To Cure or to Heal: Different Ways to Appropriate Therapeutic Readings

Vanina Papalini

Abstract


In Argentina, as is common in most Latin American countries, therapies addressed to wellness or healing are commonly shared in groups or communities. In contrast, self-help books emphasize personal appropriation and individual treatment. Research on the appropriation of self-help books is based on the premise that reading material is an essential therapeutic resource.

The aim of this article is to present different ways of using and interpreting self-help books. Using grounded theory methodology, I explore the importance of an interpersonal context as a proper sphere for dealing with suffering. The research is based on interviews, field notes, and analysis of documents. My main findings start with differentiating two categories: curing as an objective perspective to the remedy of disease, and healing as the subjective feeling of health. Up from here, three dynamics of treatment based on self-help books had been reconstructed: I show that self-help books, as well as faith-based therapeutic groups, focus on the healing perspective whereas therapeutic groups with a qualified coordinator are mostly involved in the perspective of cure. Support groups – i.e., mutual aid groups – fluctuate between healing and curing.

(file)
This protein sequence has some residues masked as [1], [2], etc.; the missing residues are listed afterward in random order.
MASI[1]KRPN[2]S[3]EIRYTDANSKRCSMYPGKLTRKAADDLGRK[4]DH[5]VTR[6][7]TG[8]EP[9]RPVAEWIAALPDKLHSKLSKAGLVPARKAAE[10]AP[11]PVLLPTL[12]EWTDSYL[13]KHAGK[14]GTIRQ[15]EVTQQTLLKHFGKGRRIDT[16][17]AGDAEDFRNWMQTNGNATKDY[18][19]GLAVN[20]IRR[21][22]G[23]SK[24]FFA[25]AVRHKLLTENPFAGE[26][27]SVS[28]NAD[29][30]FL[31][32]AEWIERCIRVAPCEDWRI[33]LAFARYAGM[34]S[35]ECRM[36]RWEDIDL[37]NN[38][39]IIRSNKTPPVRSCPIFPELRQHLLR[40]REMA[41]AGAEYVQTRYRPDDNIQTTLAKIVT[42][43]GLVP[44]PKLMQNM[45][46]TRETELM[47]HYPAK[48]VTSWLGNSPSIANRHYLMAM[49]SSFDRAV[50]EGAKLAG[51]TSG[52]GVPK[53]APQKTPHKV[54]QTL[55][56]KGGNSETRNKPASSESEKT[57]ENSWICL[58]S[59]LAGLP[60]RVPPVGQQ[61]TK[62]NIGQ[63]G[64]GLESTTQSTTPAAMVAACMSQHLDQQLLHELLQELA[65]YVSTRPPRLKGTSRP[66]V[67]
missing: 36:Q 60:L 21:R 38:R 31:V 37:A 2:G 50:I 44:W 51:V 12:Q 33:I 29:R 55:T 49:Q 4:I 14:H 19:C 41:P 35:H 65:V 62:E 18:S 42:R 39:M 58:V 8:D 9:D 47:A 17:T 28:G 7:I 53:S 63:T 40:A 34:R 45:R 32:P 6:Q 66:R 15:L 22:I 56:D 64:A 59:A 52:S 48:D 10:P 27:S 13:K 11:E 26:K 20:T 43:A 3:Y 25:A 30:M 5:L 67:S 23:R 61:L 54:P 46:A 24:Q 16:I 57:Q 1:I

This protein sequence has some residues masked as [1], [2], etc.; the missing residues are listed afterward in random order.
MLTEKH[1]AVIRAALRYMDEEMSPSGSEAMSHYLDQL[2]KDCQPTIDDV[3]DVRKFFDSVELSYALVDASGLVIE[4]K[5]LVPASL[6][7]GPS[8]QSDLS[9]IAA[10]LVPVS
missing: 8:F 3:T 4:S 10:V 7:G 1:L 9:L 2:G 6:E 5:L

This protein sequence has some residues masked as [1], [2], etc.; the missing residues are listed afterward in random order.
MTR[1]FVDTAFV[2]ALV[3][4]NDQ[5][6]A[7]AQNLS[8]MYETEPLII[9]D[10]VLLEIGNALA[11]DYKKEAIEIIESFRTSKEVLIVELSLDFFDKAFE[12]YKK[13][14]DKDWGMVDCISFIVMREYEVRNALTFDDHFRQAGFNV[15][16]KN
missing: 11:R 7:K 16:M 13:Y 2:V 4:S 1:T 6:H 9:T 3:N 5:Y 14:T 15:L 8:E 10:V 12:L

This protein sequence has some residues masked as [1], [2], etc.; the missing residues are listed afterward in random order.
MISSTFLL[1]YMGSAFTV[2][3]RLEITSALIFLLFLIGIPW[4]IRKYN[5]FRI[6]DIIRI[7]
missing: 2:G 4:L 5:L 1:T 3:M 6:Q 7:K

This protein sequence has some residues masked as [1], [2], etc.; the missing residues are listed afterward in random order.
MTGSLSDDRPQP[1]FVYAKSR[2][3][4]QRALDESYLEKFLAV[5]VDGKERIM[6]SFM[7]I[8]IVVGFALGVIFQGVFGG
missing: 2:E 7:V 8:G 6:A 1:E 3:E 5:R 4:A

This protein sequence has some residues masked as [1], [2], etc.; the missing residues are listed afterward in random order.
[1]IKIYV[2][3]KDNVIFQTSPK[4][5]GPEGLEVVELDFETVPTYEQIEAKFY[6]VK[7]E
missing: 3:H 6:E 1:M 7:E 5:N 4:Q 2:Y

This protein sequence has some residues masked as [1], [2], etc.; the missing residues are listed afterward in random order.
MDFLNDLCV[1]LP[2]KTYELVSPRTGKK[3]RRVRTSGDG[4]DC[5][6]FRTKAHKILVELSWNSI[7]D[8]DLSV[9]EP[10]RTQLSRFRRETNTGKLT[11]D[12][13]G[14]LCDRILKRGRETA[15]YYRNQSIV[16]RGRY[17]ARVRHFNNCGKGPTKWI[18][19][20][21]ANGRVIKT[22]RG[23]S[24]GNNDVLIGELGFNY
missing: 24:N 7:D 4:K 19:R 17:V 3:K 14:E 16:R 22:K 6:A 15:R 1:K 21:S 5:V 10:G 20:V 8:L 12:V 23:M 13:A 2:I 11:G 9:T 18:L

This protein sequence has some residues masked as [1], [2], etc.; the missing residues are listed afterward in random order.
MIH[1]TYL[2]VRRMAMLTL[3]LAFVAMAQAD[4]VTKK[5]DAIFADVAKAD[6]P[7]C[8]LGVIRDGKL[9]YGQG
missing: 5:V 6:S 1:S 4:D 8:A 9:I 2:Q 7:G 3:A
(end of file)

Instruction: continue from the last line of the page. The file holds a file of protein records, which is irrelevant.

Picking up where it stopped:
URN: http://nbn-resolving.de/urn:nbn:de:0114-fqs1701216


Keywords


support groups; therapeutic groups; self-help books; illness; interviews; analysis of documents; grounded theory methodology



DOI: http://dx.doi.org/10.17169/fqs-18.1.2326

Copyright (c) 2017 Vanina Papalini -

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